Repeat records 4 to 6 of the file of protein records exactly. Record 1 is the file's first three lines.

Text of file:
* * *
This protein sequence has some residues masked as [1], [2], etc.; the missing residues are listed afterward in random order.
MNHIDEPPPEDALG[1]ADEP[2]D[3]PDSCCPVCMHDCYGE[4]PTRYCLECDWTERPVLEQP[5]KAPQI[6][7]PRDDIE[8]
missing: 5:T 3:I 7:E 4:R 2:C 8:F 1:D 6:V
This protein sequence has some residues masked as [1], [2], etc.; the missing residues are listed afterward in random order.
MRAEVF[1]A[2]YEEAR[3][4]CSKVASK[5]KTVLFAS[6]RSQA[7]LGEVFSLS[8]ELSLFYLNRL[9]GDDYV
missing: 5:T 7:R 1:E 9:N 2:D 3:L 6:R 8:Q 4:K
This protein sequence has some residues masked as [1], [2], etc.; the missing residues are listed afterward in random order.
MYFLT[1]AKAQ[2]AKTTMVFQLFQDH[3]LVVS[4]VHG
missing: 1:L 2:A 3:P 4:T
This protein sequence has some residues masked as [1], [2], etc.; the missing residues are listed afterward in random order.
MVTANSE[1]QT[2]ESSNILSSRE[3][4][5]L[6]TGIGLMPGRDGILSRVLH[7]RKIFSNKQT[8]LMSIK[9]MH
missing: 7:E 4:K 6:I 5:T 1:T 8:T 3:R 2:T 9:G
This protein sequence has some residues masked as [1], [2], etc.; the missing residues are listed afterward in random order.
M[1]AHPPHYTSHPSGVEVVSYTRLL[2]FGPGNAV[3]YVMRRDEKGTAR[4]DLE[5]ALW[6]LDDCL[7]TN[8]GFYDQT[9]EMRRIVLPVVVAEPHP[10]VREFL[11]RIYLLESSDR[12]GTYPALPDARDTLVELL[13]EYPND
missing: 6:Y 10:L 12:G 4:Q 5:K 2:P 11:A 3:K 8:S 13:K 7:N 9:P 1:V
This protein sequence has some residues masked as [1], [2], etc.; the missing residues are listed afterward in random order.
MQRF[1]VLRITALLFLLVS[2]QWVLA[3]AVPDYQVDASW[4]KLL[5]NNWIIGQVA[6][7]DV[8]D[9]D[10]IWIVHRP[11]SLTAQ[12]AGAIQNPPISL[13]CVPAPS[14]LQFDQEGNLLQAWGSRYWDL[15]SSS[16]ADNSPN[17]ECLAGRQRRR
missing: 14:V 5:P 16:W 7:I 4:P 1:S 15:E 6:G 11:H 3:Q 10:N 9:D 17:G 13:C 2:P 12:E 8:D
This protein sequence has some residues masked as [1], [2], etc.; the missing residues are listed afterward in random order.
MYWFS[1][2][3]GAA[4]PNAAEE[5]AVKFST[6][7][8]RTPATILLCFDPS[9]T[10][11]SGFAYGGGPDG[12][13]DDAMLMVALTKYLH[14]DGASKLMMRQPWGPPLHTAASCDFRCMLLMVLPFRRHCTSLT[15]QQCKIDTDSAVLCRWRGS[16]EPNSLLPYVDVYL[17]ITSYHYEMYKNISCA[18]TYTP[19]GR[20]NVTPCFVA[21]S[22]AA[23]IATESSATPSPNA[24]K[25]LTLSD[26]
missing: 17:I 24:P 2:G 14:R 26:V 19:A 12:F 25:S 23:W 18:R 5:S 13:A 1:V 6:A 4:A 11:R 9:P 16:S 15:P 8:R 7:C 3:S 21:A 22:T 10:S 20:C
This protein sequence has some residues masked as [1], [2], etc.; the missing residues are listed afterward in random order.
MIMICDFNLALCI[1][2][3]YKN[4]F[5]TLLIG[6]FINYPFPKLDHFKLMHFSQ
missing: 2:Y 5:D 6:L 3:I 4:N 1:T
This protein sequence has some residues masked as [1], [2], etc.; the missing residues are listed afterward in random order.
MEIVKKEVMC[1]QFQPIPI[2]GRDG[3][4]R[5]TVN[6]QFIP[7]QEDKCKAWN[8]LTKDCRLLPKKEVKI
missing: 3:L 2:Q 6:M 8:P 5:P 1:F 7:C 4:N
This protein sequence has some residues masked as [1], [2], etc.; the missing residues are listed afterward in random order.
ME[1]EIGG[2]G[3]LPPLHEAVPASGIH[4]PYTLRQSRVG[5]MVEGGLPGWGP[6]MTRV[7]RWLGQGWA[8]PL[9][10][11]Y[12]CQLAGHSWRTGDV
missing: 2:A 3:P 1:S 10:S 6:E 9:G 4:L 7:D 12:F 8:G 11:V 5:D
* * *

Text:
This protein sequence has some residues masked as [1], [2], etc.; the missing residues are listed afterward in random order.
MVTANSE[1]QT[2]ESSNILSSRE[3][4][5]L[6]TGIGLMPGRDGILSRVLH[7]RKIFSNKQT[8]LMSIK[9]MH
missing: 7:E 4:K 6:I 5:T 1:T 8:T 3:R 2:T 9:G
This protein sequence has some residues masked as [1], [2], etc.; the missing residues are listed afterward in random order.
M[1]AHPPHYTSHPSGVEVVSYTRLL[2]FGPGNAV[3]YVMRRDEKGTAR[4]DLE[5]ALW[6]LDDCL[7]TN[8]GFYDQT[9]EMRRIVLPVVVAEPHP[10]VREFL[11]RIYLLESSDR[12]GTYPALPDARDTLVELL[13]EYPND
missing: 6:Y 10:L 12:G 4:Q 5:K 2:P 11:A 3:K 8:S 13:K 7:N 9:P 1:V
This protein sequence has some residues masked as [1], [2], etc.; the missing residues are listed afterward in random order.
MQRF[1]VLRITALLFLLVS[2]QWVLA[3]AVPDYQVDASW[4]KLL[5]NNWIIGQVA[6][7]DV[8]D[9]D[10]IWIVHRP[11]SLTAQ[12]AGAIQNPPISL[13]CVPAPS[14]LQFDQEGNLLQAWGSRYWDL[15]SSS[16]ADNSPN[17]ECLAGRQRRR
missing: 14:V 5:P 16:W 7:I 4:P 1:S 15:E 6:G 11:H 3:Q 10:N 9:D 17:G 13:C 2:P 12:E 8:D